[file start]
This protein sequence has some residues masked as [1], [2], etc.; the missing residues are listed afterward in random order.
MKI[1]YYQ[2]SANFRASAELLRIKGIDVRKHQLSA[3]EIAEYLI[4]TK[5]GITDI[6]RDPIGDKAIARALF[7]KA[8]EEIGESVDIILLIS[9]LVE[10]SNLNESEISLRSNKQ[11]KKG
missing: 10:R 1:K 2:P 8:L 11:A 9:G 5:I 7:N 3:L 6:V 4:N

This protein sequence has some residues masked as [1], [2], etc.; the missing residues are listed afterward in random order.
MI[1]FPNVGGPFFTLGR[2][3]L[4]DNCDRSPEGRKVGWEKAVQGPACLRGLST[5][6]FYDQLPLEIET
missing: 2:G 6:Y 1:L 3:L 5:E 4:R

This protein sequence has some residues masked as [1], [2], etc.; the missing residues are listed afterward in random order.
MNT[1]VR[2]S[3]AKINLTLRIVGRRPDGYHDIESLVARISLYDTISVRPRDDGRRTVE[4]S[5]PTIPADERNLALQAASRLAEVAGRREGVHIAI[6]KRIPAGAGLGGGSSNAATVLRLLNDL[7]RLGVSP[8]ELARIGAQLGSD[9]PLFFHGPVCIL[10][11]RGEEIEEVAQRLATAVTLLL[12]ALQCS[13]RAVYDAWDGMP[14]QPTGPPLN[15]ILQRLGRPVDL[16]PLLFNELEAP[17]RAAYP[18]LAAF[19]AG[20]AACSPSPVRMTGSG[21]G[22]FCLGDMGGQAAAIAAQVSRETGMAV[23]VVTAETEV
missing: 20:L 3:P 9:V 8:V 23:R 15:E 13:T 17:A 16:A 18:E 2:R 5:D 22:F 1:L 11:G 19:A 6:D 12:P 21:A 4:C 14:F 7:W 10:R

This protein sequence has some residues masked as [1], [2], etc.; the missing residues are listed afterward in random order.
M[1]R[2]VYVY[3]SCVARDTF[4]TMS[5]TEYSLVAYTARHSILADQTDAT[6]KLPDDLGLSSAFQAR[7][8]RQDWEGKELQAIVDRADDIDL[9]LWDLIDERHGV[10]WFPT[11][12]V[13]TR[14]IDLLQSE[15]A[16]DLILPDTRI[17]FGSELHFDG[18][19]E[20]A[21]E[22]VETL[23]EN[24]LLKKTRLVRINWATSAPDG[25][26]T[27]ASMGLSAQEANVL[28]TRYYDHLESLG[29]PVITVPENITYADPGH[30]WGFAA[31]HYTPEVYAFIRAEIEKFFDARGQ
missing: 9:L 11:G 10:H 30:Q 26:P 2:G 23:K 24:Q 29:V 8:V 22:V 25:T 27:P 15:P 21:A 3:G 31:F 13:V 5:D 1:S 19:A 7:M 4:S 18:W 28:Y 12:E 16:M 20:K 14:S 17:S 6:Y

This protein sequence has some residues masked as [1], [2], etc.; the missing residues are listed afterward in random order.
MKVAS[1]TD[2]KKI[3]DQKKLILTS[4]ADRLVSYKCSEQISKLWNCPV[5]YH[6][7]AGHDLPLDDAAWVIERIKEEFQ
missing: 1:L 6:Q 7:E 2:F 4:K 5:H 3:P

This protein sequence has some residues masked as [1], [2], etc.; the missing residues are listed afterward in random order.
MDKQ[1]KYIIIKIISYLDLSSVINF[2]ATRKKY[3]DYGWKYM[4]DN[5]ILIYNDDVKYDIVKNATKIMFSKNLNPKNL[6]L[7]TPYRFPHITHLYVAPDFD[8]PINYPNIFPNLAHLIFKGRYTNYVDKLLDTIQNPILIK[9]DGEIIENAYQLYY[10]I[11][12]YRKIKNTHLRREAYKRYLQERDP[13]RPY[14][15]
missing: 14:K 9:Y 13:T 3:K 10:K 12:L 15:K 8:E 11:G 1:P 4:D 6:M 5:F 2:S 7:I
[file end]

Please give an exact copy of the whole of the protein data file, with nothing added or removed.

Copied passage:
This protein sequence has some residues masked as [1], [2], etc.; the missing residues are listed afterward in random order.
MKI[1]YYQ[2]SANFRASAELLRIKGIDVRKHQLSA[3]EIAEYLI[4]TK[5]GITDI[6]RDPIGDKAIARALF[7]KA[8]EEIGESVDIILLIS[9]LVE[10]SNLNESEISLRSNKQ[11]KKG
missing: 10:R 1:K 2:P 8:L 11:A 9:G 5:I 7:N 3:L 6:V 4:N

This protein sequence has some residues masked as [1], [2], etc.; the missing residues are listed afterward in random order.
MI[1]FPNVGGPFFTLGR[2][3]L[4]DNCDRSPEGRKVGWEKAVQGPACLRGLST[5][6]FYDQLPLEIET
missing: 2:G 6:Y 1:L 3:L 5:E 4:R

This protein sequence has some residues masked as [1], [2], etc.; the missing residues are listed afterward in random order.
MNT[1]VR[2]S[3]AKINLTLRIVGRRPDGYHDIESLVARISLYDTISVRPRDDGRRTVE[4]S[5]PTIPADERNLALQAASRLAEVAGRREGVHIAI[6]KRIPAGAGLGGGSSNAATVLRLLNDL[7]RLGVSP[8]ELARIGAQLGSD[9]PLFFHGPVCIL[10][11]RGEEIEEVAQRLATAVTLLL[12]ALQCS[13]RAVYDAWDGMP[14]QPTGPPLN[15]ILQRLGRPVDL[16]PLLFNELEAP[17]RAAYP[18]LAAF[19]AG[20]AACSPSPVRMTGSG[21]G[22]FCLGDMGGQAAAIAAQVSRETGMAV[23]VVTAETEV
missing: 20:L 3:P 9:V 8:V 23:R 15:E 13:T 17:A 16:A 18:E 2:R 5:D 22:F 1:L 11:G 19:A 6:D 12:P 21:A 4:C 14:F 7:W 10:R

This protein sequence has some residues masked as [1], [2], etc.; the missing residues are listed afterward in random order.
M[1]R[2]VYVY[3]SCVARDTF[4]TMS[5]TEYSLVAYTARHSILADQTDAT[6]KLPDDLGLSSAFQAR[7][8]RQDWEGKELQAIVDRADDIDL[9]LWDLIDERHGV[10]WFPT[11][12]V[13]TR[14]IDLLQSE[15]A[16]DLILPDTRI[17]FGSELHFDG[18][19]E[20]A[21]E[22]VETL[23]EN[24]LLKKTRLVRINWATSAPDG[25][26]T[27]ASMGLSAQEANVL[28]TRYYDHLESLG[29]PVITVPENITYADPGH[30]WGFAA[31]HYTPEVYAFIRAEIEKFFDARGQ
missing: 9:L 11:G 10:H 30:Q 26:P 2:G 23:K 24:Q 29:V 8:V 22:V 25:T 27:P 15:P 21:A 3:G 31:F 13:V 5:D 1:S 19:A 7:M 4:S 18:W 28:Y 12:E 16:M 20:K 14:S 17:S 6:Y

This protein sequence has some residues masked as [1], [2], etc.; the missing residues are listed afterward in random order.
MKVAS[1]TD[2]KKI[3]DQKKLILTS[4]ADRLVSYKCSEQISKLWNCPV[5]YH[6][7]AGHDLPLDDAAWVIERIKEEFQ
missing: 1:L 6:Q 7:E 2:F 4:K 5:H 3:P

This protein sequence has some residues masked as [1], [2], etc.; the missing residues are listed afterward in random order.
MDKQ[1]KYIIIKIISYLDLSSVINF[2]ATRKKY[3]DYGWKYM[4]DN[5]ILIYNDDVKYDIVKNATKIMFSKNLNPKNL[6]L[7]TPYRFPHITHLYVAPDFD[8]PINYPNIFPNLAHLIFKGRYTNYVDKLLDTIQNPILIK[9]DGEIIENAYQLYY[10]I[11][12]YRKIKNTHLRREAYKRYLQERDP[13]RPY[14][15]
missing: 14:K 9:Y 13:T 3:K 10:K 12:L 15:K 8:E 11:G 1:P 4:D 6:M 5:F 2:S 7:I